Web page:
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I keep hearing complaints about the Peugeot replacing the "best in class Alfa platform" but no one has stated the obvious... How long can/could or would Giorgio have been the best? Without sales there is no money for development. If you doubt that look at the new Supra/BMW. Was that necessary? For Toyota? If Toyota had to team with BMW for ANY reason where does Alfa stand? I'm not a fan of ANY SUV but the Stelvio is sitting in my driveway because it is an Alfa, not because it was the best, most luxurious, or whatever else they are. Wife wanted an Alfa and she likes to sit up high and Alfa offered her what se wanted. So let's give them a chance... The Alpine sure proved they can build a small GT car.
 

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For me an Alfa has unique and capable driving dynamics, cutting edge technology and beautiful designs. They have stubbornly Italian features. 4C fits this definition as does a Stelvio that is fit for a different purpose. Would be nice if Alfa would expand their presence in Motorsports besides sponsoring Sauber. One of my best Alfa memories is watching Fangio drive the Type 159 Alfetta F1 championship car at Laguna Seca in 1984. Every Alfa should have some of that DNA.
 

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Ya' know, you have managed to take both sides of the argument;) The 8c and the TZ-3 were just other cars re-badged, which to me is why they are not impressive or special, but as I asked before what is it that we are afraid of losing with the change in ownership and French management? Is what an Alfa is supposed to be embodied by the 8Cs of the 1930s, the 1900s of pre and post WWII or the "bread and butter" Giuliettas and Giulias and the following models? Does the Alfaness end at some point in time or does it continue through the line of change and development? Is a Tipo 916 or a 164 a real Alfa because it shares a platform with another car and is front wheel drive? I think there answer to all of these questions is yes, these are all Alfas.

Here is the list of our current Alfas;
1951 AR-51
1957 750 Series Giulietta Spider
1965 Giulia Spider
1965 Giulia Spider Veloce
1969 1750 Spider
1973 GTV (X2)
1979 Alfetta Coupe
1985 GTV-6
1987 Spider Veloce
1991 164S
2016 4C Spider
2019 Stelvio Ti
Thirteen cars which other than a basic logo and grill shape share what in common? Yes, mechanically seven of them are essentially identical but is that good, bad or is that the Alfaness? It spans almost of half a century of change and constant. I remember telling a close friend as he was driving the Stelvio that it had the same engine as his 1991 Spider, a DOHC, fuel injected, 2.0 liter four cylinder. He pushed down hard on the gas and was stunned when the 2-ton Stelvio laid it ears back and made a mad a rush for the horizon.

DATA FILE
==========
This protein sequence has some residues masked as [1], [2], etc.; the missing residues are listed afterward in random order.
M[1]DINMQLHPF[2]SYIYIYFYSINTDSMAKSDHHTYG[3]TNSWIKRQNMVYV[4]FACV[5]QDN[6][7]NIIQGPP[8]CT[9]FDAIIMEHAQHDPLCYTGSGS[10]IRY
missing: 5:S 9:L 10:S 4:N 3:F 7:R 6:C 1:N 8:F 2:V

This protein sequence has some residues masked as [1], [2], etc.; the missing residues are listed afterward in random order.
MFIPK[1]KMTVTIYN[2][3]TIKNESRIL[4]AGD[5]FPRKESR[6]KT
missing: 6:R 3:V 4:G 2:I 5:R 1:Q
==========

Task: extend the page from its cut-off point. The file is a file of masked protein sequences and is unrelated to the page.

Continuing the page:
Yes, the cars are going to have to share components and the necessities of economics are going to drive most of the decisions but let us hope that it isn't the death knell of things like the 4C. Let us also hope that the cars will retain some individuality (Alfaness?) otherwise they may as well be badge engineered specials. The problem I saw/see it what is available and what is done with what is available. The Stelvio and the Giulia shared the same platform and sales weren't what they wanted... Why? Well IMO they didn't offer enough variety. The Stelvio and it's various packages were fine, the 4C was a great (if somewhat impractical) halo car but the Giulia was meeh!

Want to fix the Giulia, let's broaden the line-up. 4 cylinder versions; two door coupe, two door convertible, with Veloce and Ti option packages. Now you have four cars with different flavors plus the four-door versions. A two door Giulia convertible would have been new in my driveway the day it arrived at the dealer as my daily driver instead of my SL500. Shift to the V-6 and do the same things, two door coupe and convertible versions...

I've put several hundred miles on our "new" Stelvio and I can't figure out - other than the grill and the logos - what about it is Alfa. I remarked a couple of years ago as my wife and I drove through a summer rain shower on the way to an Alfa Club event that we were dry, the A/C had the inside of the car nice and cool, the windshield was clear and the car wasn't going to dissolve into a pile of ferrous oxide due to exposure to water and yet we were still in an Alfa Spider (the 4C). Will miracles never cease!

With regard to cachet maybe you should take a look at a 12 Cylinder Volkswagen Phaeton. Everything but the body sure looks like a Bentley to me, which is probably why they couldn't give them away. But here is a serious problem that Alfa faces, it's clientele. Alfa has always been a presence in Europe but we had a generation of no Alfa. Today's buyers see Alfa as just another alternative to an Audi, Merc, BMW, Lexus or Infiniti, not some high-line Italian exotic car. Therein lies the rub. Which image is Alfa going to portray? Until my wife bought the Stelvio I would not have considered the Giulia. If I wanted a four door sedan I probably would have bought Toyota or if I got it for esoteric reasons, a Jag. Now, after driving the Stelvio I'm looking to replace the SL with a Giulia or since the announcement of a new model every year, whatever may be forthcoming.

One thing I do totally disagree with you on is what happened a century ago having no bearing on today. That is exactly 180 degrees out. What happened 100 years ago is EXACTLY what the brand needs to become again. They need to change, adapt and take the lead in automotive technology and style and let the world beat the path to them to get something they can't get anywhere else. And right now Stelantis is perfectly positioned to use all of their assets to make that a reality. We as customers need to be willing to embrace the "new" Alfa Romeos and evaluate it for what it is, not what is was or what the individual pieces came from. Remember, Alfa Romeo made sports cars from four door sedans.
Show me your Alfa tattoo